North Korean isolation deepens as Air China suspends flights
Move on flights to Pyongyang comes after US put North Korea back on terrorist blacklist
Air China aircraft in Beijing. The airline told Reuters that the decision was made because “business was not good” and did not comment on when the flights would resume. Photograph: Kim Kyung-Hoon/Reuters
China’s flag carrier Air China has indefinitely suspended flights to Pyongyang, deepening North Korea’s isolation as it faces tougher sanctions from the US over its nuclear weapons programme.
Suspension of the route comes shortly after Song Tao, China’s special envoy to the country, visited the North Korean capital to discuss regional and mutual concerns.
It also comes as the US decided to put North Korea back on a blacklist of state sponsors of terrorism.
The airline told Reuters that the decision was made because “business was not good” and did not comment on when the flights would resume.
The flights were introduced in 2008 and traditionally flew on Monday, Wednesday and Friday, although they have been intermittently cancelled for various reasons, particularly in the winter.
North Korea’s only airline, Air Koryo, flies almost-daily flights from Beijing to Pyongyang, and also flies to Shenyang, a Chinese city in the northeast that has a significant Korean minority, as well as twice-weekly flights to Guangzhou and Shanghai.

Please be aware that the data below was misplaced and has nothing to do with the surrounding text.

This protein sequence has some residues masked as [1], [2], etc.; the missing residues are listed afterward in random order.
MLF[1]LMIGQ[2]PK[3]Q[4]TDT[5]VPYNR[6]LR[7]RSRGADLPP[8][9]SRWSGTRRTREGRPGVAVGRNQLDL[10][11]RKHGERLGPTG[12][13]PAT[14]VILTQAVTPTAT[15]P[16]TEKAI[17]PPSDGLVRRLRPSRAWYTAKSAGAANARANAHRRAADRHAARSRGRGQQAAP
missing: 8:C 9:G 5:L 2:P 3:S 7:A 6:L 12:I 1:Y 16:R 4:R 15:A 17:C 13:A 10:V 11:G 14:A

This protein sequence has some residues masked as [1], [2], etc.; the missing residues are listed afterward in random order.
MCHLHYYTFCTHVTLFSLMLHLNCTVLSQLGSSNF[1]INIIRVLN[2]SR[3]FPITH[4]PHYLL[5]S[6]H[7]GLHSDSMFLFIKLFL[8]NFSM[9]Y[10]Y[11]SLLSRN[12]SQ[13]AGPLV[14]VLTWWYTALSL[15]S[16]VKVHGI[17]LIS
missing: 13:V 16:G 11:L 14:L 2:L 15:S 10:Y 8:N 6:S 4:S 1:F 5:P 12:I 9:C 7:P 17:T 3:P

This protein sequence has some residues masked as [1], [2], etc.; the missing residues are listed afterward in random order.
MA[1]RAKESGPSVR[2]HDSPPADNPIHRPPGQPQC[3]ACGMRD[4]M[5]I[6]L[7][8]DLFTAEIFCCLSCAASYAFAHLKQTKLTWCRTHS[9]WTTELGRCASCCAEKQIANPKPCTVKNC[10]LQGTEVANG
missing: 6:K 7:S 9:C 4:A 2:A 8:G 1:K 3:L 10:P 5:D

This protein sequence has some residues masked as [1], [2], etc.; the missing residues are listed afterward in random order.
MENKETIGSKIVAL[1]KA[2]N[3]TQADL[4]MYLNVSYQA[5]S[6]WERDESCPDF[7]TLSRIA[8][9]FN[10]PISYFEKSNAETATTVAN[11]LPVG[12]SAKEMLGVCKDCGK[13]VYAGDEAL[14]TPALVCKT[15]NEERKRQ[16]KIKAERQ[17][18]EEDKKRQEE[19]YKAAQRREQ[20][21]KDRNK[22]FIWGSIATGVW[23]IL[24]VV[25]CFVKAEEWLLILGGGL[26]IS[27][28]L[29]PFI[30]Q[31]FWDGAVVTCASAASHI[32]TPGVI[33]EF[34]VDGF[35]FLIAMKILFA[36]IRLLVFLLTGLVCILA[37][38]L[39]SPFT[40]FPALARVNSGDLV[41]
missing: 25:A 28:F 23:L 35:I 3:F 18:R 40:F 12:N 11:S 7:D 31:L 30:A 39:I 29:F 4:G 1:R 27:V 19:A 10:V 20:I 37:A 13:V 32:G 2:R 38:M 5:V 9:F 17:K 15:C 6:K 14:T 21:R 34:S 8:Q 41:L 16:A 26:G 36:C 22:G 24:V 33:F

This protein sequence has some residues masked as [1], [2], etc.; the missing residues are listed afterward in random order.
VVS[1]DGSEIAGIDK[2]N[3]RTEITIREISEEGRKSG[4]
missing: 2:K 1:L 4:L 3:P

China has come under pressure from the US to use its leverage with North Korea to force an end to the country’s weapons programme, and also to increase its observance of sanctions on the North.
China and North Korea are ideological allies, and the Chinese army fought alongside the North Koreans against the US in the Korean War (1950-53). Since the demise of the Soviet Union, China has emerged as the chief supporter of the North Korean economy.
Relations between the neighbours have been strained by the North’s nuclear tests and missile launches, which China sees as a destabilising factor in the region, as well as a threat to safety in the northeast of China, as the tests are taking place near the border with China.
After opposing tougher embargoes for many years, China has recently backed UN Security Council resolutions putting harsher sanctions on North Korea.
The United States has urged China to do more to press North Korea to stop what the United States sees as belligerent defiance of UN resolutions.
China’s foreign ministry said that it was unaware of Air China’s move but said airlines needed to base their route decisions on market needs.
In an opinion piece, the English-language China Daily newspaper said US president Donald Trump’s decision to put North Korea back on the US’s terrorism blacklist this week was counterproductive.
“The designation of the DPRK as a state sponsor of terrorism will only further alienate the country. It makes the prospects for talks much dimmer, and may even eliminate the possibility of any talks,” it said.
The US has also imposed sanctions on 13 Chinese and North Korean organisations that Washington believes are helping to avoid nuclear restrictions against Pyongyang and trading commodities like coal, despite the sanctions. – Additional reporting: Reuters